To fishermen, a stonefly is “bait,” the kind that brings in the trophy fish. But to entomologist Riley Nelson, the stonefly is an important environmental indicator. If you see stoneflies in a river or stream, he says, the water is good.
“Of all the insects that live in water, stoneflies are the kind that require the cleanest water,” says Nelson, a Brigham Young University professor of biology. “Most people would be surprised to find out how many beautiful insects are in a stream, but a good stream is one that has bugs in it.”
Armed with beating sheets, sweep nets and other insect traps, Nelson has collected hundreds of species of Plecoptera (stonefly) in locations worldwide. Over five summers, he took a student team to Mongolia, where they traveled the backwater and backcountry collecting aquatic stonefly nymphs and winged adults as part of the Mongolian Aquatic Insect Survey.
The insect survey is part of an effort by the Mongolian government, working with the Philadelphia-based Academy of Natural Sciences, to monitor the environment and to train Mongolian scientists. In remote areas of the country, scientists are using stoneflies to assess water pollution levels without the expense of lab testing.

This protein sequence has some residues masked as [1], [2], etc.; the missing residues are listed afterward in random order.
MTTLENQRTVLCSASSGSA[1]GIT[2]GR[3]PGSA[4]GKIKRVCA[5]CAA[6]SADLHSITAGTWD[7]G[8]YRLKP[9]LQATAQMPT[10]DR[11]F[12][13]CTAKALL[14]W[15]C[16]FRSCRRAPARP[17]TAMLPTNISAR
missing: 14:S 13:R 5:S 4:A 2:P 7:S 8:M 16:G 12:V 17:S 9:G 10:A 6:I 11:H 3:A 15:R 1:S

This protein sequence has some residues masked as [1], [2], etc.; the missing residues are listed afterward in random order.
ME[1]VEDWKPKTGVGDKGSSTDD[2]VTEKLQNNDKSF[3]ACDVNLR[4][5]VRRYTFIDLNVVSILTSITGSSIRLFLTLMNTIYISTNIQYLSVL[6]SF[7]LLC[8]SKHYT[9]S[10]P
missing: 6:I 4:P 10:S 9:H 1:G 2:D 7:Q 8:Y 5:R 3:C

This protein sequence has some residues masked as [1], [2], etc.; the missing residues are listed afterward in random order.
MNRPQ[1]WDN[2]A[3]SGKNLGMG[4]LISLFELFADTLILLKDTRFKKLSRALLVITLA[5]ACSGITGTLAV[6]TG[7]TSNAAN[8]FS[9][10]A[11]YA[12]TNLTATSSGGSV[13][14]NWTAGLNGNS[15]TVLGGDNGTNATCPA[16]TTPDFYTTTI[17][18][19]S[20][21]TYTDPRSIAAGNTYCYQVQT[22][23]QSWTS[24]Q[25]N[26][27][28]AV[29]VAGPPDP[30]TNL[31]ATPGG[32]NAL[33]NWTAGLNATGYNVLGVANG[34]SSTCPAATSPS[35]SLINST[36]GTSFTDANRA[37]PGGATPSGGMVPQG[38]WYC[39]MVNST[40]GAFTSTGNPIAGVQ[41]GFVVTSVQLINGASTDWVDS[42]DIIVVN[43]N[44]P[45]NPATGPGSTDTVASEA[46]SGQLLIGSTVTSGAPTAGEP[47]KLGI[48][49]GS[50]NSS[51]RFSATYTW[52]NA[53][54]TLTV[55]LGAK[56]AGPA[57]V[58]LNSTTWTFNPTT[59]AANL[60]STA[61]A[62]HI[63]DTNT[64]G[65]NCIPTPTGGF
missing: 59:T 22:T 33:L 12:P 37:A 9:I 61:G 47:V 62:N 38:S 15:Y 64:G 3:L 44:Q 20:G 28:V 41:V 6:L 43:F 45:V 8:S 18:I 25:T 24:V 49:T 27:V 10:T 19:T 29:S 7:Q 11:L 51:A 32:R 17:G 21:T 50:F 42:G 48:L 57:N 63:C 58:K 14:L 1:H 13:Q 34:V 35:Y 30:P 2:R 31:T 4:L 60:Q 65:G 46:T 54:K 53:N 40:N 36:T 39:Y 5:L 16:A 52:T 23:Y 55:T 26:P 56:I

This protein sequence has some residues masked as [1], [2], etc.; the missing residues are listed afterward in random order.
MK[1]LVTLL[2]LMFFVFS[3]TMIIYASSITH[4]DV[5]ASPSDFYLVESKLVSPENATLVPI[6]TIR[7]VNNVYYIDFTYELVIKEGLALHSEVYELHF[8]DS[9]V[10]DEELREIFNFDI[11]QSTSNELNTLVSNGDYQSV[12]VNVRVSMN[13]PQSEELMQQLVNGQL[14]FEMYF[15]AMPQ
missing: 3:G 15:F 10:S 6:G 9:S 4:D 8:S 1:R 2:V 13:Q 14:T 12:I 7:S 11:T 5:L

“Because of this intolerance to pollution, stoneflies are regularly used by governments that want to know about the quality of their water and how to regulate that quality, to maintain it to be good for human use,” says Nelson.
As Mongolia faces industrialization and increased mining activity, the government there turned to Nelson and his students to identify aquatic species that might be used to monitor environmental change. “They are very concerned about the environment and a very high proportion of their lands are set aside as biological and nature preserves,” Nelson says.
In late 2012, Nelson and former BYU graduate student Sarah Judson published the first complete catalog of Mongolian stoneflies in the journal Zooataxa.The paper documents 51 species of stonefly, including five previously unknown to Mongolia and two new to science. The illustrated catalog lists habitat preferences of each species, making it possible to measure water quality without a laboratory.
“About 51 species of stoneflies live in Mongolian streams and lakes. Any one stream may have maybe 20 species, so by seeing which of those are there we can know something very important about the water quality,” he says.
Nelson, a past recipient of the “Rolling Stonefly Award” from the North American Plecoptera Society, says if we pay attention to these indicator species, we will be better stewards of our environment.
“As a stream becomes more polluted and we use it for what we deem to be worthy uses, we need to be careful to take care of the little things that rule the earth. I believe that it should be part of our stewardship to take care of them as well.”